Pride. I think we would all be better off if everyone took pride in themselves, their families, their work, their communities, and their country. Unfortunately, there are those who look down their noses at rural communities, and there are even some of us, especially our young people, who think they are missing out on something in life because they don't live in the city.
I realize there's more to do in the cities, and there are better opportunities to get ahead, but those of us who live in rural areas have nothing to be ashamed of.
Rural areas have produced all kinds of remarkable people. Thanks to the efforts of Carl Eliason, Sayner is the birthplace of the snowmobile. Tomahawk is the hometown of a Super Bowl champion. Eagle River is the hometown of a Stanley Cup champion, an Olympic medalist in hockey, and snowmobile champions. The Minocqua-Woodruff area is the hometown of Dr. Kate Newcomb, the "Snowshoe Doctor" who's story was featured in the 1950s TV show "This is Your Life," and it's where philanthropist Howard Young built his hospital.
I moved to the area in 1991, but I proudly tell people about my hometown of Alden, Illinois. Although Alden only has a population of 200, it was the home of a woman, two couples, and a basketball team who were worthy of national attention.
My grandfather owned a well drilling business. He died in 1937 and left behind a wife and three children, my dad being the oldest at age 11. Back then my grandmother had two options, she could support her children by selling the family business, or hire a man to run it for her. She chose a third option, to run the business herself. Until her death in 1947 she was recognized as the nation's first woman well driller. Her story was carried in the Chicago Tribune.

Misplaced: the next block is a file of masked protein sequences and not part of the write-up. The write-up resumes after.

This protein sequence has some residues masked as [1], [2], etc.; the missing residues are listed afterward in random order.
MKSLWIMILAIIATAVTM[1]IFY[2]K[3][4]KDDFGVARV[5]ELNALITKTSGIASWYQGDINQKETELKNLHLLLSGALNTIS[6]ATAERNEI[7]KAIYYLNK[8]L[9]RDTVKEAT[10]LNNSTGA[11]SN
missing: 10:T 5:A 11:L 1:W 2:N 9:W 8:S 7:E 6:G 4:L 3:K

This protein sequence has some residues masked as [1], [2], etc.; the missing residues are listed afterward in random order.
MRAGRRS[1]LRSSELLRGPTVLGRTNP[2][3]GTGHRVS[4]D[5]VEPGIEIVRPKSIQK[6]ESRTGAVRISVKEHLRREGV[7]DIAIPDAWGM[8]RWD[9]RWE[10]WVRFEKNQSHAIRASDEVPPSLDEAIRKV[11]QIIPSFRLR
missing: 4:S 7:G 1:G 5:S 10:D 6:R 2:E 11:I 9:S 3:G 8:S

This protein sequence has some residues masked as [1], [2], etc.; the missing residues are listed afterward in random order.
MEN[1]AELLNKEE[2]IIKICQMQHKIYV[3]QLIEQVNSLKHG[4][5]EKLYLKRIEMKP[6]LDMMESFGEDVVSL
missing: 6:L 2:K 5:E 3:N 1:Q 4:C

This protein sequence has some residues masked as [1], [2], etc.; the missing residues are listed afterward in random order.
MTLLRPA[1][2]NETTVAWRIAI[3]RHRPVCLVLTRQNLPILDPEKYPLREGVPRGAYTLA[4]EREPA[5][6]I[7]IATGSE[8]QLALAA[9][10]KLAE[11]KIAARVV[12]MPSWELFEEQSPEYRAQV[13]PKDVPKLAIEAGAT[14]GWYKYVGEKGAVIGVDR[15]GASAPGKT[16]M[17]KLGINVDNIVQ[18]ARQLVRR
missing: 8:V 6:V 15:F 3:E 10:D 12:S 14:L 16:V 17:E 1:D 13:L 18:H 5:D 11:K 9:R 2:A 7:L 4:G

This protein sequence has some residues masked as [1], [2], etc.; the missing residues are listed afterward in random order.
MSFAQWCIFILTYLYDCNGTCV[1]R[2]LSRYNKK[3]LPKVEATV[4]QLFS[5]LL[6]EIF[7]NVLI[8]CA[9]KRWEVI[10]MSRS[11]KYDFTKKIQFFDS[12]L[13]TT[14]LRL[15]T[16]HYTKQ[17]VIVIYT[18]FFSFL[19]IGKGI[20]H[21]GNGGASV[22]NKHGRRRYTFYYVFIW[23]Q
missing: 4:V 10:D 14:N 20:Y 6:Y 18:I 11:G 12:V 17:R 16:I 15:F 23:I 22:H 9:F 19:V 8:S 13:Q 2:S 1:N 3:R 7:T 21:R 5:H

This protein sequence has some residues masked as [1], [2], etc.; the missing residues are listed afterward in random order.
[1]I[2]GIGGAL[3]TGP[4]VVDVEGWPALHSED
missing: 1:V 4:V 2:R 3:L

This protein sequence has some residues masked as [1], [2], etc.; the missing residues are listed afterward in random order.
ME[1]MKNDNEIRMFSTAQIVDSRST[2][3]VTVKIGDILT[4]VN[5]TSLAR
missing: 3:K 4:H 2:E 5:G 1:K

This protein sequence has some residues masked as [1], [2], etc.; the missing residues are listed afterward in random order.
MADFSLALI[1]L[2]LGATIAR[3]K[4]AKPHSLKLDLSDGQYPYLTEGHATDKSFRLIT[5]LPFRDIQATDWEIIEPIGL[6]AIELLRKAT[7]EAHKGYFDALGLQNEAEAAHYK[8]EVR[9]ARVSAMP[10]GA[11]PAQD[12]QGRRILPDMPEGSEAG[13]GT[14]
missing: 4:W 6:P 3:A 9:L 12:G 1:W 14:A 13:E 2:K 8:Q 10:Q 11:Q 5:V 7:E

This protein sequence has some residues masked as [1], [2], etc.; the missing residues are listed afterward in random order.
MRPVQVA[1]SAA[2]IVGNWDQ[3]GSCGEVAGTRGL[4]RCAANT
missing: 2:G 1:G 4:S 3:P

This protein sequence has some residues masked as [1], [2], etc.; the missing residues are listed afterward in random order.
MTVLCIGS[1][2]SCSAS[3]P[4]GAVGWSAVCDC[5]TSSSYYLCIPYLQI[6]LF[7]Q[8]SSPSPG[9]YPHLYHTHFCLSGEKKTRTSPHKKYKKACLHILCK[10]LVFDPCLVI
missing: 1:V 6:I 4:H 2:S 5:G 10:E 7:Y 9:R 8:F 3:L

In 1946 my dad came home from the war after serving in the Philippines. Alden's pastor, the Reverend Carl Doss looked him up and asked him what the people of the Philippines were like. He wanted to know because his wife couldn't have kids, so they decided to adopt a dozen children, some of whom were from Asia.
This came at a time when Americans were still mourning our war dead such as local man, and Medal of Honor recipient, Elmer Bigelow. It came as quite a shock to the locals when they saw kids in town who resembled our former enemy. But the people came to their senses when they realized these were innocent children who had nothing to do with the Zeros who bombed Pearl Harbor. Their story can be found in Helen Doss's book "The Family Nobody Wanted."
Shortly after Reverend Doss adopted his kids, another Alden couple, Ralph and Doris Wagner, brought their daughter Sharon into the world. Doctors told them they couldn't have anymore kids, so they adopted nine children, and over the next 45 years they opened their home to over 1,100 orphans who stayed with them for various lengths of time. Their story was featured in the 1980s TV show "That's Incredible," as well as in several national magazines.
Alden High School closed its doors in 1948 and consolidated with nearby Hebron to form Alden-Hebron High School. In 1952 the school had a student population of 90 kids and a basketball team that consisted of five upperclassmen and four kids from the junior varsity squad. But those nine kids beat all of the schools from Chicago, Rockford, and Quincy to win the state championship. Their story can be found in the book "Once There Were Giants," and at the Basketball Hall of Fame.